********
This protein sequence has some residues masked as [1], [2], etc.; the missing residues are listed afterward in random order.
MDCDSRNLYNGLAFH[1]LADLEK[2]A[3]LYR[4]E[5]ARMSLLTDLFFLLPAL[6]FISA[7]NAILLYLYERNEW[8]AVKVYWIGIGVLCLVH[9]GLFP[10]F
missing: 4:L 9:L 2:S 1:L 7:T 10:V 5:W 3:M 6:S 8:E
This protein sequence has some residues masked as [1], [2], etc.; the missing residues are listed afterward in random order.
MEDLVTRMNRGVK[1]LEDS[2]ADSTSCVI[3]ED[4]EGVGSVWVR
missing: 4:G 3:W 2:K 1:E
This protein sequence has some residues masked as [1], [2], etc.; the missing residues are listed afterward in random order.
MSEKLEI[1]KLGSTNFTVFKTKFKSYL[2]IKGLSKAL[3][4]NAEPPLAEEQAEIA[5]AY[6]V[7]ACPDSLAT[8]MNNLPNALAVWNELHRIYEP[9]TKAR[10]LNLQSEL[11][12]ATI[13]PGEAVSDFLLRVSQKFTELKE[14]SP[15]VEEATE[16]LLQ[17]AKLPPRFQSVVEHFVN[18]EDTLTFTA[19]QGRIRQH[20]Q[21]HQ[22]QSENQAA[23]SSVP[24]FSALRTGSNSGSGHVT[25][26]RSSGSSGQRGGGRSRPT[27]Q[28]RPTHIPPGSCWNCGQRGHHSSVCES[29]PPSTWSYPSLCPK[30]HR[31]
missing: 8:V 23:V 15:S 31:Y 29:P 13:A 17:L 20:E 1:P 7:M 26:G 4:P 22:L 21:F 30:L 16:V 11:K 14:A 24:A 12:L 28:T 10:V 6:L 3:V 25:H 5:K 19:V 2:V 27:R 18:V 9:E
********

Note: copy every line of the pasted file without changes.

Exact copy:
This protein sequence has some residues masked as [1], [2], etc.; the missing residues are listed afterward in random order.
MDCDSRNLYNGLAFH[1]LADLEK[2]A[3]LYR[4]E[5]ARMSLLTDLFFLLPAL[6]FISA[7]NAILLYLYERNEW[8]AVKVYWIGIGVLCLVH[9]GLFP[10]F
missing: 4:L 9:L 2:S 1:L 7:T 10:V 5:W 3:M 6:S 8:E
This protein sequence has some residues masked as [1], [2], etc.; the missing residues are listed afterward in random order.
MEDLVTRMNRGVK[1]LEDS[2]ADSTSCVI[3]ED[4]EGVGSVWVR
missing: 4:G 3:W 2:K 1:E
This protein sequence has some residues masked as [1], [2], etc.; the missing residues are listed afterward in random order.
MSEKLEI[1]KLGSTNFTVFKTKFKSYL[2]IKGLSKAL[3][4]NAEPPLAEEQAEIA[5]AY[6]V[7]ACPDSLAT[8]MNNLPNALAVWNELHRIYEP[9]TKAR[10]LNLQSEL[11][12]ATI[13]PGEAVSDFLLRVSQKFTELKE[14]SP[15]VEEATE[16]LLQ[17]AKLPPRFQSVVEHFVN[18]EDTLTFTA[19]QGRIRQH[20]Q[21]HQ[22]QSENQAA[23]SSVP[24]FSALRTGSNSGSGHVT[25][26]RSSGSSGQRGGGRSRPT[27]Q[28]RPTHIPPGSCWNCGQRGHHSSVCES[29]PPSTWSYPSLCPK[30]HR[31]
missing: 8:V 23:V 15:S 31:Y 29:P 13:A 17:L 20:E 1:P 7:M 26:G 4:P 22:L 21:F 30:L 16:V 11:K 14:A 24:A 12:L 28:T 10:V 6:L 3:V 25:H 5:K 19:V 2:V 27:R 18:V 9:E